According to the Legal Gender Recognition in Botswana report, this effectively means that transgender, whose gender identity and expression is likely to be different from the sex assigned to them at birth and from what is recorded on their identity document, cannot access services without risk of denial or discrimination, or accusations of fraud.
In this context, gays and lesbians advocacy group LEGABIBO has called on government through the Department of Civil and National Registration to urgently implement the High Court rulings on gender marker changes. As stated by the High Court in the ND vs Attorney General of Botswana judgement, identity cards (Omang) play an important role in the life of every Motswana. Refusal and or delay to issue a Motswana with an Omang is denying them to live a complete and full-filing life with dignity and violates their privacy and freedom of expression.
The judgement clarified that persons can change their gender marker as per the National Registrations Act, so changing the gender marker is legally possible. There is no need for a court order. It further said the person’s gender is self-identified, there is no need to consult medical doctors.
LEGABIBO also called on government to develop regulations that specify administrative procedure to change one’s gender marker, and observing self-determination process. Further, the group looks out for government to ensure members of the transgender community are engaged in the development of regulations.
“We call on this Department of Civil and National Registration to ensure that the gender marker change under the National Registration Act is aligned to the Births and Deaths Registry Act to avoid court order.
Meanwhile, a gay man in Lobatse, Moabi Mokenke was recently viciously killed after being sexually violated in the streets of Peleng, shockingly by his neighbourhood folks. The youthful lad, likely to be 29-years old, met his fate on his way home, from the wearisome Di a Bowa taverns situated in the much populated township of Peleng Central.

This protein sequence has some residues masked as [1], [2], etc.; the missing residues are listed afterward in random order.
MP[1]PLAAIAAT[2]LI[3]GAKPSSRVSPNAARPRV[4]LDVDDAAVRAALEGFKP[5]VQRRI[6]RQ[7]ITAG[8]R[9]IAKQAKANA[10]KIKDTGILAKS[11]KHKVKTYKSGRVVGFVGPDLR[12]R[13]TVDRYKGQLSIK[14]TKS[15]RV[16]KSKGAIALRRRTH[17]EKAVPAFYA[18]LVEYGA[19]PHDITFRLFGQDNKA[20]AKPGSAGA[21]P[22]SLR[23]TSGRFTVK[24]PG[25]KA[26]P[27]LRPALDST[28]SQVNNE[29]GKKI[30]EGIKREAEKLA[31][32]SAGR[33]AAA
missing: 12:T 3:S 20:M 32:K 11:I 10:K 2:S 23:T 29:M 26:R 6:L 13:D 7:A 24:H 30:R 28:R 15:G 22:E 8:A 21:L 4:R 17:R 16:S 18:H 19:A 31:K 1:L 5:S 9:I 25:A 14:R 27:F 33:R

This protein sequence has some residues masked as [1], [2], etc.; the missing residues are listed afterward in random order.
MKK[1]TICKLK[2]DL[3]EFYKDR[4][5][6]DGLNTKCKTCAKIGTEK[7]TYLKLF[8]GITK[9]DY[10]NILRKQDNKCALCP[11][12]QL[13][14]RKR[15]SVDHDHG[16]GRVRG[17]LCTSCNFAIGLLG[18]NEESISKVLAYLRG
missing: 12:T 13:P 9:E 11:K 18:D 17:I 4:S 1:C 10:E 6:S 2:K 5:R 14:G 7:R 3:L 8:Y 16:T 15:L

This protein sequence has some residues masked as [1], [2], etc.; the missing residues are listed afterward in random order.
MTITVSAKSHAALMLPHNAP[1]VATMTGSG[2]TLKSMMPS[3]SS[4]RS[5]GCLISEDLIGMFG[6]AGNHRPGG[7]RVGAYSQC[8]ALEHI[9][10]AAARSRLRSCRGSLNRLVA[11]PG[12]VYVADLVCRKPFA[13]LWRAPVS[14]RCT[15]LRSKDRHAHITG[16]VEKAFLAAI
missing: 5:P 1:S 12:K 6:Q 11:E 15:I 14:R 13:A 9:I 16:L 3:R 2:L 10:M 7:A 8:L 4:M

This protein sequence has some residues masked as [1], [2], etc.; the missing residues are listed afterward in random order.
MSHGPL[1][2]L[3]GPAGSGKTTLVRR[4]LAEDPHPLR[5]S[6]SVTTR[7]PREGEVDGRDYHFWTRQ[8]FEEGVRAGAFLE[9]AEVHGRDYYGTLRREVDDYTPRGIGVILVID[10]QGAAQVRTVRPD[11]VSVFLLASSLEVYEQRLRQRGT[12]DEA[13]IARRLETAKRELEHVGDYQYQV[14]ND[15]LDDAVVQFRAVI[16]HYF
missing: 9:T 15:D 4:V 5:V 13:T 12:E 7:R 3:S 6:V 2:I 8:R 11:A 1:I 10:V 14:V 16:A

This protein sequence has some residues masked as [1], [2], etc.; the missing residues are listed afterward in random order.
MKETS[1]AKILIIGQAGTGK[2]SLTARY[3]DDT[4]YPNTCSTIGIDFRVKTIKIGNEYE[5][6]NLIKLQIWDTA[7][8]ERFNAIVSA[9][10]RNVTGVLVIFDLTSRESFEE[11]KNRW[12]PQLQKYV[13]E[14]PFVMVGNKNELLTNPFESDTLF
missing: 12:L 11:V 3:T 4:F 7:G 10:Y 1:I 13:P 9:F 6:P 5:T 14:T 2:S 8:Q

CEO of Khato Civils Mongezi Mnyani has come out of the silence and is going all way guns blazing against the company’s adversaries who he said are hell-bent on tarnishing his company’s image and “hard-earned good name”
Speaking to WeekendPost from South Africa, Mnyani said it is now time for him to speak out or act against his detractors. Khato Civils has done several projects across Africa. Khato Civils, a construction company and its affiliate engineering company, South Zambezi have executed a number of world class projects in South Africa, Malawi and now recently here in Botswana.
About ten (10) Umbrella for Democratic Change (UDC) parliamentary candidates who lost the 2019 general election and petitioned results this week met with UDC Vice President, Dumelang Saleshando to discuss the way forward concerning the quandary that is the legal fees put before them by Botswana Democratic Party (BDP) lawyers.
For a while now, UDC petitioners who are facing the wrath of quizzical sheriffs have demanded audience with UDC National Executive Committee (NEC) but in vain. However after the long wait for a tete-a-tete with the UDC, the petitioners met with Saleshando accompanied by other NEC members including Dr. Kesitegile Gobotswang, Reverend Mpho Dibeela and Dennis Alexander.